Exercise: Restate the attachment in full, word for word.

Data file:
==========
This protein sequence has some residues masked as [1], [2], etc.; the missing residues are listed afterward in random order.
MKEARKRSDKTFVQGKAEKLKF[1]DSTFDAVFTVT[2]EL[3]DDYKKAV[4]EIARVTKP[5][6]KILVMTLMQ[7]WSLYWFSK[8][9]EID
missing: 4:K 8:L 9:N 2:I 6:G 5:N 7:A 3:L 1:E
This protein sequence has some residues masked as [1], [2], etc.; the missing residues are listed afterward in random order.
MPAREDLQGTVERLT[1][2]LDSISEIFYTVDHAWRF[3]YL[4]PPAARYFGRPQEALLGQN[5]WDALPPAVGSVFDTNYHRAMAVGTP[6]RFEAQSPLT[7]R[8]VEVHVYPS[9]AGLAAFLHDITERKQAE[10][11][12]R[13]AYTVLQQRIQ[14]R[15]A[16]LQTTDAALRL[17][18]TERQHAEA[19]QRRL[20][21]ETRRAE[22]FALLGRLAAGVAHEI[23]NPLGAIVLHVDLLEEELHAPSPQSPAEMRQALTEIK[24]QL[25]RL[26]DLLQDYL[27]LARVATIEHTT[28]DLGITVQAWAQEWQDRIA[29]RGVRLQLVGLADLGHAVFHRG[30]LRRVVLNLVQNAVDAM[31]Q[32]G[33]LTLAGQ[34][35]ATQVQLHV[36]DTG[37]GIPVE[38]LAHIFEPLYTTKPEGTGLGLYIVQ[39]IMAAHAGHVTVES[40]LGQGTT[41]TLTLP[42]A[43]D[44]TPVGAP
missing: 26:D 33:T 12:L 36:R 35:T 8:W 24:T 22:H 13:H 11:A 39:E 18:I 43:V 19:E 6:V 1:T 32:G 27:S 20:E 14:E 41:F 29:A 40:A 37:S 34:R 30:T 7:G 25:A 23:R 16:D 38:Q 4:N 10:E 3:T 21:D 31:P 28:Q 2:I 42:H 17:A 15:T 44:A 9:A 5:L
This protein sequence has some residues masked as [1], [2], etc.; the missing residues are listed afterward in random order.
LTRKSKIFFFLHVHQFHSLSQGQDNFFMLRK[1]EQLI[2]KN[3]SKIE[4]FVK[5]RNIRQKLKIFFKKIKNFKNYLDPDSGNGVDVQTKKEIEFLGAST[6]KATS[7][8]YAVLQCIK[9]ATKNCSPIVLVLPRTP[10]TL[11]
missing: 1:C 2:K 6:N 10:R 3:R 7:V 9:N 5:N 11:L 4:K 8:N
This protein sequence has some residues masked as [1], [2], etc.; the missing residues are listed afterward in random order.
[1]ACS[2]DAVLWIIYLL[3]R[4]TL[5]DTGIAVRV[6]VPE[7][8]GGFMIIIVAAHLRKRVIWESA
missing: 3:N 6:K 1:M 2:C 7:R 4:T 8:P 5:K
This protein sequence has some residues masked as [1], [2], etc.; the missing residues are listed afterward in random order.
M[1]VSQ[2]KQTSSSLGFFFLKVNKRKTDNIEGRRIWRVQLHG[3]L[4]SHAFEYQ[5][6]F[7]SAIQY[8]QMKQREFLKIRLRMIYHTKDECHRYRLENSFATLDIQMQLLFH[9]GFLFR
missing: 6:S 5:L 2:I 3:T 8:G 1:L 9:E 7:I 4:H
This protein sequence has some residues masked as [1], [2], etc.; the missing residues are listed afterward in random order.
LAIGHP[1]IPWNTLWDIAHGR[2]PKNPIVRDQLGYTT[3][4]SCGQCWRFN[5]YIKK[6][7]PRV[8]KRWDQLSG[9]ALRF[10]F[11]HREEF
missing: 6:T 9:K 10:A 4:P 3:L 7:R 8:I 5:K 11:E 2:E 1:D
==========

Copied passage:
This protein sequence has some residues masked as [1], [2], etc.; the missing residues are listed afterward in random order.
MKEARKRSDKTFVQGKAEKLKF[1]DSTFDAVFTVT[2]EL[3]DDYKKAV[4]EIARVTKP[5][6]KILVMTLMQ[7]WSLYWFSK[8][9]EID
missing: 4:K 8:L 9:N 2:I 6:G 5:N 7:A 3:L 1:E
This protein sequence has some residues masked as [1], [2], etc.; the missing residues are listed afterward in random order.
MPAREDLQGTVERLT[1][2]LDSISEIFYTVDHAWRF[3]YL[4]PPAARYFGRPQEALLGQN[5]WDALPPAVGSVFDTNYHRAMAVGTP[6]RFEAQSPLT[7]R[8]VEVHVYPS[9]AGLAAFLHDITERKQAE[10][11][12]R[13]AYTVLQQRIQ[14]R[15]A[16]LQTTDAALRL[17][18]TERQHAEA[19]QRRL[20][21]ETRRAE[22]FALLGRLAAGVAHEI[23]NPLGAIVLHVDLLEEELHAPSPQSPAEMRQALTEIK[24]QL[25]RL[26]DLLQDYL[27]LARVATIEHTT[28]DLGITVQAWAQEWQDRIA[29]RGVRLQLVGLADLGHAVFHRG[30]LRRVVLNLVQNAVDAM[31]Q[32]G[33]LTLAGQ[34][35]ATQVQLHV[36]DTG[37]GIPVE[38]LAHIFEPLYTTKPEGTGLGLYIVQ[39]IMAAHAGHVTVES[40]LGQGTT[41]TLTLP[42]A[43]D[44]TPVGAP
missing: 26:D 33:T 12:L 36:R 35:T 8:W 24:T 22:H 13:H 11:A 39:E 18:I 43:V 19:E 6:V 1:T 32:G 27:S 20:E 14:E 41:F 29:A 40:A 37:S 34:R 30:T 7:G 25:A 23:R 16:D 38:Q 4:N 10:E 3:T 21:D 31:P 28:Q 2:I 42:H 17:A 15:T 44:A 9:A 5:L
This protein sequence has some residues masked as [1], [2], etc.; the missing residues are listed afterward in random order.
LTRKSKIFFFLHVHQFHSLSQGQDNFFMLRK[1]EQLI[2]KN[3]SKIE[4]FVK[5]RNIRQKLKIFFKKIKNFKNYLDPDSGNGVDVQTKKEIEFLGAST[6]KATS[7][8]YAVLQCIK[9]ATKNCSPIVLVLPRTP[10]TL[11]
missing: 1:C 2:K 6:N 10:R 3:R 7:V 9:N 5:N 11:L 4:K 8:N
This protein sequence has some residues masked as [1], [2], etc.; the missing residues are listed afterward in random order.
[1]ACS[2]DAVLWIIYLL[3]R[4]TL[5]DTGIAVRV[6]VPE[7][8]GGFMIIIVAAHLRKRVIWESA
missing: 3:N 6:K 1:M 2:C 7:R 4:T 8:P 5:K
This protein sequence has some residues masked as [1], [2], etc.; the missing residues are listed afterward in random order.
M[1]VSQ[2]KQTSSSLGFFFLKVNKRKTDNIEGRRIWRVQLHG[3]L[4]SHAFEYQ[5][6]F[7]SAIQY[8]QMKQREFLKIRLRMIYHTKDECHRYRLENSFATLDIQMQLLFH[9]GFLFR
missing: 6:S 5:L 2:I 3:T 8:G 1:L 9:E 7:I 4:H
This protein sequence has some residues masked as [1], [2], etc.; the missing residues are listed afterward in random order.
LAIGHP[1]IPWNTLWDIAHGR[2]PKNPIVRDQLGYTT[3][4]SCGQCWRFN[5]YIKK[6][7]PRV[8]KRWDQLSG[9]ALRF[10]F[11]HREEF
missing: 6:T 9:K 10:A 4:P 3:L 7:R 8:I 5:K 11:E 2:E 1:D